Lawrence denies woman's claims regarding zoning issue - Hawaii News Now - KGMB and KHNL

Lawrence denies woman's claims regarding zoning issue


The homeless. Domestic violence victims. Service members relocating. Desperate families.

Debbie Nall has thrown open the doors to her three-story house to these individuals and more. She says she is now looking to sell her home and move because the city of Lawrence is threatening big fines if she continues to help out the less fortunate.

But city of Lawrence officials flatly denied that on Monday. They said they are not threatening prosecution or legal action against Nall.

Megan Gilliland, spokeswoman for the city of Lawrence, said Nall was the subject of an over-occupancy complaint in 2011.

"The city worked with Ms. Nall at that time to come into compliance with the city's ordinance and no further action has been taken," Gilliland said in an email to KCTV5. "The city does not have an active case against Ms. Nall or the property mentioned in the story."

She said city officials are not threatening legal action against Nall.

Lawrence has an ordinance that says residents in a single-family zoned neighborhood cannot have more than three unrelated guests in their home over a 90-day period.  Nall claimed last week that city officials said if she doesn't stop that they are going to issue hefty fines.

Nall said the city recently cited her. She says two of the guests mentioned in the citation were sergeants based at Fort Leavenworth who are in between relocations.

"I've lived here 26 years. From the time I've lived here, I've taken in over 90 people," Nall said.

Her home has six rooms that hold up to eight people in addition to her own bedroom and an office with a sofa bed. She said she offers a comfy bed to anyone needing a warm place to say. She dishes up food for her guests daily.

"Usually it's abused women, displaced women or people who have gotten out of the hospital who don't want to die in the hospital," she said. "If people only knew the blessing that comes out of it."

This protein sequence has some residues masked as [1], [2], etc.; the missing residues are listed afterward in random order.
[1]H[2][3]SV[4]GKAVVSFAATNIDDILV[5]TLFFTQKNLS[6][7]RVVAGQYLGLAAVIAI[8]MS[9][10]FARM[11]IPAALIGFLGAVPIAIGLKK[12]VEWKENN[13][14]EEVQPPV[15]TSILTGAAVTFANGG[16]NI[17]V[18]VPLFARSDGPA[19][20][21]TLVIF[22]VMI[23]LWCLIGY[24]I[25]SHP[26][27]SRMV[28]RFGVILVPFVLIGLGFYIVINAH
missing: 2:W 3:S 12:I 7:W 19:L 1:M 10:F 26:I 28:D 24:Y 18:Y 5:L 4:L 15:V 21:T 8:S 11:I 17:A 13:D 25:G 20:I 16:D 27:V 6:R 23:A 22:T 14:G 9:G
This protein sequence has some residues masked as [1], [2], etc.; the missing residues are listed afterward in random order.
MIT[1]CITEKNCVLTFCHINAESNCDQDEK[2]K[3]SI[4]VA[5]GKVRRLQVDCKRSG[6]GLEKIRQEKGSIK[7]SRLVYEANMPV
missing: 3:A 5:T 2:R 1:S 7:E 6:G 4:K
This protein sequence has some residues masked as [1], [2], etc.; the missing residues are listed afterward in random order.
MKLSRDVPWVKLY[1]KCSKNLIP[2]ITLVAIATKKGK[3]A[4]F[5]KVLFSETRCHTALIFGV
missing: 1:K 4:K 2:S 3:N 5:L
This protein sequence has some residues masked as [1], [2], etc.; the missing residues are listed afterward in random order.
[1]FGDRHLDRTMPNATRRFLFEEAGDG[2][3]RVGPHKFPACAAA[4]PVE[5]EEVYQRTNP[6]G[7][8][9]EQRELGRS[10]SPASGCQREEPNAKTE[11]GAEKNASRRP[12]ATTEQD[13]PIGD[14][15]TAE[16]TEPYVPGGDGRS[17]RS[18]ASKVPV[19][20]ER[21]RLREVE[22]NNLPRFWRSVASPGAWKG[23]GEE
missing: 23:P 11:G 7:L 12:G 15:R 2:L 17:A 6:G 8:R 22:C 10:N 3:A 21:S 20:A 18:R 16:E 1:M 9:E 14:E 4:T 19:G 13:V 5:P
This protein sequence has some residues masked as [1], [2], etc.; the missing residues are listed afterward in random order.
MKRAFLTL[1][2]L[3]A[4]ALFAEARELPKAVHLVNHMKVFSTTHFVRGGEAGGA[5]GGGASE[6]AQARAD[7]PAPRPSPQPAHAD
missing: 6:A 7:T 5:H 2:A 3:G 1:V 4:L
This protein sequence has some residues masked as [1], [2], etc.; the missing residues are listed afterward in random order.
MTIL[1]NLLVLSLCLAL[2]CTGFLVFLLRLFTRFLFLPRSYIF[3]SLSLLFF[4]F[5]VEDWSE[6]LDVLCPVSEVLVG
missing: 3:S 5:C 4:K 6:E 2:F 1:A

Shelters, churches and other nonprofits call Nall when they have someone needing a place to stay. Nall said she lets people stay as long as they need until they get back on their feet.

"These are her guests. The house is not overflowing. If you have eight bedrooms, own your home, how can the city impose fines for opening your home to guests?" her daughter wrote to KCTV. "Not renters. She takes no money. She asks for no help. She has worked her whole life to pay her house off and now the city fines her heavily for opening her doors."

Nall nearly broke down when discussing the situation. She hopes the news coverage can soften the hard hearts at city hall against her.

While some neighbors think her efforts shouldn't be done in a residential neighborhood, others say they don't have an issue with what she is doing.

"I'm not against the ordinance. I just wish they would add an amendment so I can continue to do what I'm doing,'" Nall said.

Because Lawrence is a college town, there are areas in which you can have multiple residents and guests in a residential area, but Nall's neighborhood is not one of them.

Scott McCullough, director of Planning and Development Services, told KCTV5 that whether rent is charged is irrelevant to the city's regulation regarding the number of occupants. The renting aspect comes into play on whether approval is needed to operate a home as a shelter, hotel or bed and breakfast. 

"The code values are related, in part, due to the student population in Lawrence, but are typical of many cities that place value in creating 'good neighbor' codes to benefit neighborhoods," McCullough wrote in an email.

Violations can result in a fine of $10 to $500 and a six-month jail sentence.

Copyright 2013 KCTV (Meredith Corp.) All rights reserved.

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